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Professor Obeyesekere completed a B.A. in English (1955) at the University of Ceylon, Peradeniya, followed by an M.A. (1958) and Ph.D (1964) at the University of Washington. Before his appointment to Princeton, Obeyesekere held teaching positions at the University of Ceylon, the University of Washington, the University of California, San Diego.
Debate with Sahlins
In the 1990s he entered into a well-known intellectual debate with Marshall Sahlins over the rationality of indigenous peoples. The debate was carried out through an examination of the details of Captain James Cook's death in the Hawaiian Islands in 1779. At the heart of the debate was how to understand the rationality of indigenous people. Obeyesekere insisted that indigenous people thought in essentially the same way as Westerners and was concerned that any argument otherwise would paint them as "irrational" and "uncivilized". In contrast Sahlins argued that each culture may have different types of rationality that make sense of the world by focusing on different patterns and explain them within specific cultural narratives, and that assuming that all cultures lead to a single rational view is a form of eurocentrism.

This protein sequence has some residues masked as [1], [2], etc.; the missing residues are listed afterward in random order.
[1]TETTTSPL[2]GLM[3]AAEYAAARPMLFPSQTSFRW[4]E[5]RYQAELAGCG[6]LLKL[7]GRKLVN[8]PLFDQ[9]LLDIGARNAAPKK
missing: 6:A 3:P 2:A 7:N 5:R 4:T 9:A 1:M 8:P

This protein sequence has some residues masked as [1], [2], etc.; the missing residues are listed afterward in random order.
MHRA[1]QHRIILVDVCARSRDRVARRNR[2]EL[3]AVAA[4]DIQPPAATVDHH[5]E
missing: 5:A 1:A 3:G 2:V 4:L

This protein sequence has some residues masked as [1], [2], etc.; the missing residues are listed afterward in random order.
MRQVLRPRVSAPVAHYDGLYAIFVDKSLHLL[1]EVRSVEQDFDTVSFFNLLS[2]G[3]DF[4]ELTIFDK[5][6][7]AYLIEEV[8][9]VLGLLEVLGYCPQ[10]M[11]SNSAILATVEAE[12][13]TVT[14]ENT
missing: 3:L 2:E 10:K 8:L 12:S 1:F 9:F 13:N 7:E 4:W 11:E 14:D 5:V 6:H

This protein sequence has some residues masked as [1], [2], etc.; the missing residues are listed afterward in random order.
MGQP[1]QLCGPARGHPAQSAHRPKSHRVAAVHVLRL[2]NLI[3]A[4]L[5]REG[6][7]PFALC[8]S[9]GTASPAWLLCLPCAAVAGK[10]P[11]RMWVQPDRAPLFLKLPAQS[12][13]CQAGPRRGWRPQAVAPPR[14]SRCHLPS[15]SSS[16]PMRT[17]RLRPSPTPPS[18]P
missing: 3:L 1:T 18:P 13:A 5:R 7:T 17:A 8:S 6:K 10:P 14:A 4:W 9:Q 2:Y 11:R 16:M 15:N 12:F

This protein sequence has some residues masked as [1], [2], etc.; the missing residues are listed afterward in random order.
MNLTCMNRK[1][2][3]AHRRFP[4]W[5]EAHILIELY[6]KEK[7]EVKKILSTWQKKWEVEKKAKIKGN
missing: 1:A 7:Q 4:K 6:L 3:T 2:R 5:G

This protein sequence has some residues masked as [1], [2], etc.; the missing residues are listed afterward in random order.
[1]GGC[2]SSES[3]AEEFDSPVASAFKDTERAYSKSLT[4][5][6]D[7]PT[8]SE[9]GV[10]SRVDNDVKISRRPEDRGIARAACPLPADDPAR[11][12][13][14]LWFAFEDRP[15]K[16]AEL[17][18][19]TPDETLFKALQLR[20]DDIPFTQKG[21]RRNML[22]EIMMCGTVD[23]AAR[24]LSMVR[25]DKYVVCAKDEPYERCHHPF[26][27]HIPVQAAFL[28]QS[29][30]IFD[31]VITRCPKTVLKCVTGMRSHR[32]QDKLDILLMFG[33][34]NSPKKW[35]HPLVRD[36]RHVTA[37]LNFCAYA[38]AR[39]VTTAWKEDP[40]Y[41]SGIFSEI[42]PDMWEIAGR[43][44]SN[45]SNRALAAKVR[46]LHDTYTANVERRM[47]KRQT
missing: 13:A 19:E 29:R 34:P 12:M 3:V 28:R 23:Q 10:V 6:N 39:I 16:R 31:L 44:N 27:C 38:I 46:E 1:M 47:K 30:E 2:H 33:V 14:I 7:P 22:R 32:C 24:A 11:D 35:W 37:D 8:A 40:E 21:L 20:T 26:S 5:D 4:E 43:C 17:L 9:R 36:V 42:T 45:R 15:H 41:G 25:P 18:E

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- Moore, Jerry D. 2009. "Marshall Sahlins: Culture Matters" in Visions of Culture: an Introduction to Anthropological Theories and Theorists, Walnut Creek, California: Altamira. pp. 365-385